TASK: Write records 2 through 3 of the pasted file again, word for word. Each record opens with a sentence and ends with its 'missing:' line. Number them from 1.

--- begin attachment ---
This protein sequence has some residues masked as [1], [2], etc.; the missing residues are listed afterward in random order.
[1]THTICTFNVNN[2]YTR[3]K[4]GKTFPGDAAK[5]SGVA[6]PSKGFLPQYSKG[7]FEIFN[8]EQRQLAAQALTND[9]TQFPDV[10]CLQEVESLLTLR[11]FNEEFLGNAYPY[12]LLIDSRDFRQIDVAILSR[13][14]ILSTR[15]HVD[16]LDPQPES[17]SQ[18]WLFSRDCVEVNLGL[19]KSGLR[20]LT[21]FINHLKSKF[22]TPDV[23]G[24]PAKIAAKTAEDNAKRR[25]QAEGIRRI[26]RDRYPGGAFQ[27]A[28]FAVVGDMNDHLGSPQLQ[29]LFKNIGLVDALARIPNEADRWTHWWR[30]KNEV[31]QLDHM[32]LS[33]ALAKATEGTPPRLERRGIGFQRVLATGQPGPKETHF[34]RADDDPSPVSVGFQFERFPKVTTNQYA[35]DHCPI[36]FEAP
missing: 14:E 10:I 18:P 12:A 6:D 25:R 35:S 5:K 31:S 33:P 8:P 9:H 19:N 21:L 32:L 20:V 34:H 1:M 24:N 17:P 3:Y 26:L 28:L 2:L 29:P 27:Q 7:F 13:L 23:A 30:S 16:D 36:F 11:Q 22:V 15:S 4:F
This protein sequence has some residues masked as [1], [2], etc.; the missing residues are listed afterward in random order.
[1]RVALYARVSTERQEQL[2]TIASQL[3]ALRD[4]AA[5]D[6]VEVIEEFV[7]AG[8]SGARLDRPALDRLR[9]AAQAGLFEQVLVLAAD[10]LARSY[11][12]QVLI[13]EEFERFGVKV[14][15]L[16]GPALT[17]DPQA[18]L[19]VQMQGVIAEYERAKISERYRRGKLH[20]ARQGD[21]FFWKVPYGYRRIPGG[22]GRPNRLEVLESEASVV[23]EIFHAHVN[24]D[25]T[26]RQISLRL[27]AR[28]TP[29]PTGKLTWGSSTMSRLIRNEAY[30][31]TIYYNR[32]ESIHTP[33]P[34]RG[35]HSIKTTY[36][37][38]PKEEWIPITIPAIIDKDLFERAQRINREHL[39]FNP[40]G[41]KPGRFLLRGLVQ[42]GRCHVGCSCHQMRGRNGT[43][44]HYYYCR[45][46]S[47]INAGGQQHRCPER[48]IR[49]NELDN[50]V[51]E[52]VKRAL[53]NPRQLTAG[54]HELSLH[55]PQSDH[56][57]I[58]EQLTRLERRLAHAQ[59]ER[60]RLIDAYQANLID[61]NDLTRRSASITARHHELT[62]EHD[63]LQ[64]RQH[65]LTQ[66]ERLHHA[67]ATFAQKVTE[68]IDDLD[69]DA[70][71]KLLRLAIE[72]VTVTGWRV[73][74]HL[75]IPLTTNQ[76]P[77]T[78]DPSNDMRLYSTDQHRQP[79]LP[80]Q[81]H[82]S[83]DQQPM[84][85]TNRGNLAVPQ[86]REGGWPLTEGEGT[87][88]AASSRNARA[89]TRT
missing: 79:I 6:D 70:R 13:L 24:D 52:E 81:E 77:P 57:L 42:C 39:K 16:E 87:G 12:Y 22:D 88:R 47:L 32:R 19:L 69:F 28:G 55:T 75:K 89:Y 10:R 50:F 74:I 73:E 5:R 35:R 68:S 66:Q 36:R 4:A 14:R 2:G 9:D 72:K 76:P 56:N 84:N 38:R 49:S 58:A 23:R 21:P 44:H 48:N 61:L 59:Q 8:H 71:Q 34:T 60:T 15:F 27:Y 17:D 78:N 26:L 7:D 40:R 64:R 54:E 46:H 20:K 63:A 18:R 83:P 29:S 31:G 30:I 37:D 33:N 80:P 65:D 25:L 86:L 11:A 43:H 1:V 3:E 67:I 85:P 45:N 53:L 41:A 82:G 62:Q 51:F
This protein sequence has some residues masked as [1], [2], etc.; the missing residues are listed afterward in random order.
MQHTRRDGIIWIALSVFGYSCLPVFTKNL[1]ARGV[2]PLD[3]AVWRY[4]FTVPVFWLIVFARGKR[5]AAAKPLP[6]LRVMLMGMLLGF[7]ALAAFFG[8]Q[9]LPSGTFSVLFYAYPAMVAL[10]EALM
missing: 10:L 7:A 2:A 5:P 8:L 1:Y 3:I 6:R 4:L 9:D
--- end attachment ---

This protein sequence has some residues masked as [1], [2], etc.; the missing residues are listed afterward in random order.
[1]RVALYARVSTERQEQL[2]TIASQL[3]ALRD[4]AA[5]D[6]VEVIEEFV[7]AG[8]SGARLDRPALDRLR[9]AAQAGLFEQVLVLAAD[10]LARSY[11][12]QVLI[13]EEFERFGVKV[14][15]L[16]GPALT[17]DPQA[18]L[19]VQMQGVIAEYERAKISERYRRGKLH[20]ARQGD[21]FFWKVPYGYRRIPGG[22]GRPNRLEVLESEASVV[23]EIFHAHVN[24]D[25]T[26]RQISLRL[27]AR[28]TP[29]PTGKLTWGSSTMSRLIRNEAY[30][31]TIYYNR[32]ESIHTP[33]P[34]RG[35]HSIKTTY[36][37][38]PKEEWIPITIPAIIDKDLFERAQRINREHL[39]FNP[40]G[41]KPGRFLLRGLVQ[42]GRCHVGCSCHQMRGRNGT[43][44]HYYYCR[45][46]S[47]INAGGQQHRCPER[48]IR[49]NELDN[50]V[51]E[52]VKRAL[53]NPRQLTAG[54]HELSLH[55]PQSDH[56][57]I[58]EQLTRLERRLAHAQ[59]ER[60]RLIDAYQANLID[61]NDLTRRSASITARHHELT[62]EHD[63]LQ[64]RQH[65]LTQ[66]ERLHHA[67]ATFAQKVTE[68]IDDLD[69]DA[70][71]KLLRLAIE[72]VTVTGWRV[73][74]HL[75]IPLTTNQ[76]P[77]T[78]DPSNDMRLYSTDQHRQP[79]LP[80]Q[81]H[82]S[83]DQQPM[84][85]TNRGNLAVPQ[86]REGGWPLTEGEGT[87][88]AASSRNARA[89]TRT
missing: 79:I 6:D 70:R 13:L 24:D 52:E 81:E 77:P 57:L 42:C 39:K 16:E 87:G 12:Y 22:D 88:R 47:L 32:R 19:L 69:F 28:G 55:T 75:K 89:Y 10:R 50:F 74:I 73:E 5:R 35:R 68:S 66:Q 36:R 4:A 14:R 2:G 9:D 72:K 76:P 56:N 84:N 38:R 49:S 58:A 23:R 21:P 44:H 48:N 61:L 59:Q 8:H 71:Q 34:T 60:T 15:F 27:Y 17:D 78:N 26:L 7:D 40:R 64:R 54:E 46:H 20:K 63:A 18:R 83:P 29:S 31:G 30:I 37:D 33:N 80:P 65:D 25:L 86:L 11:A 43:H 1:V 3:E 67:I 85:P 45:N 53:L 41:A 82:G 62:Q 51:F
This protein sequence has some residues masked as [1], [2], etc.; the missing residues are listed afterward in random order.
MQHTRRDGIIWIALSVFGYSCLPVFTKNL[1]ARGV[2]PLD[3]AVWRY[4]FTVPVFWLIVFARGKR[5]AAAKPLP[6]LRVMLMGMLLGF[7]ALAAFFG[8]Q[9]LPSGTFSVLFYAYPAMVAL[10]EALM
missing: 10:L 7:A 2:A 5:P 8:L 1:Y 3:I 6:R 4:L 9:D